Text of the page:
In the end, I would recommend this book to all interested in this time period while at the same time mentioning the editing and formatting issues I had with the book.

ETC Typo
6 internautes sur 6 ont trouvé ce commentaire utile 
5.0 étoiles sur 5 Gripping 16 octobre 2010
Par Janet Bettle - Publié sur Amazon.com
Format:Broché|Achat vérifié
I read this book on a long train journey and it was so absorbing that I nearly missed my station! It follows the life of a 14th century midwife, Liza, and tells us much about life in England at this time. There is an interesting sub plot about the disguised pregnancy of a well to do unmarried daughter. The book is both entertaining and informative - the author certainly has a huge amount of specialist knowledge but writes in a lively way. Much recommended!
5 internautes sur 5 ont trouvé ce commentaire utile 
4.0 étoiles sur 5 believable and interesting 2 mai 2012
Par Brenda - Publié sur Amazon.com
Format:Format Kindle|Achat vérifié
I downloaded this because a look at the author's page made it seem likely that the midwifery and history would be realistic. I didn't expect too much from the story, since midwives being accused of witchcraft and young girls being pregnant unintentionally are familiar story-lines. I read the beginning of this with only a passing interest, and set it aside for awhile.

By around 20% into this I really cared what happened to Liza. I never connected as strongly with young Rosalind, but am guessing other readers might. Her mother goes beyond simply not showing affection for her, and becomes abusive.

A couple other things I started liking around the same time: There was nothing that stated whether or not any magic was happening-- it's a time period when everybody "knew" girls couldn't get pregnant their first time, so just because a character says something doesn't mean it's true. Also, characters I'd dismissed as generic bad guys were actually realistic products of their time. I didn't like them, but even I could see that they were filling some necessary roles. I don't know as I could call any of them well-developed, but the implications were thought-provoking in one instance especially.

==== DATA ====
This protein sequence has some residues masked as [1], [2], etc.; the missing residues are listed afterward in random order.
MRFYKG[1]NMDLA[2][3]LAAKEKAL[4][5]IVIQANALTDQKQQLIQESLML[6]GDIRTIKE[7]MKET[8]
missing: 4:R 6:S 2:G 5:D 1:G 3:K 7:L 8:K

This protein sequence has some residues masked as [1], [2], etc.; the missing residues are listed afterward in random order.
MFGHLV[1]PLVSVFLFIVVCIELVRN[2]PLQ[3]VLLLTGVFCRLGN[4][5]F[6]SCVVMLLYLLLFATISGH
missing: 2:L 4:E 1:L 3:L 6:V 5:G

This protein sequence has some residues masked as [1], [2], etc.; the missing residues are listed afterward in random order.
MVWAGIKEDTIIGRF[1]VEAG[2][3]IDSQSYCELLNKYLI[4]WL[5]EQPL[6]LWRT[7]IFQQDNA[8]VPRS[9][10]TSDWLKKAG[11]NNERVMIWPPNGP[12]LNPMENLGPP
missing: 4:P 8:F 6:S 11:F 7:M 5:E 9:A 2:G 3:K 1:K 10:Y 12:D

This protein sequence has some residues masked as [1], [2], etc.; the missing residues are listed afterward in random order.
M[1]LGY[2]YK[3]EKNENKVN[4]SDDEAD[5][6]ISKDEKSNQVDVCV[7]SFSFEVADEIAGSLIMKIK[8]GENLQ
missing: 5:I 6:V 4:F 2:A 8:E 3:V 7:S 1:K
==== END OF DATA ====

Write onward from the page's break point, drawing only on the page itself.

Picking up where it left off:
Bottom line: There was a point when I was reading this and my hand was clasped to my face in a "don't-interrupt-me-unless-there's-a-fire" pose. Since it's not an action-packed thriller, that means I was caring quite a bit about the character. That's really why I'm writing this review, giving 4 stars, and plotting how to remember the name Valerie Levy until her next Midwife book comes out.

Formatting: There were probably around 20 odd hyphens (disap-peared, embroid-ery). I think it would look more professional if there weren't smart quotes and regular quotes mixed together. Just to be clear, that last is not a complaint. It reflects the fact that I enjoyed the book enough to think it "deserves" to look its best. (Besides, if I'm actually mentioning smart quotes, you can bet I'd mention if I'd seen anything more serious.)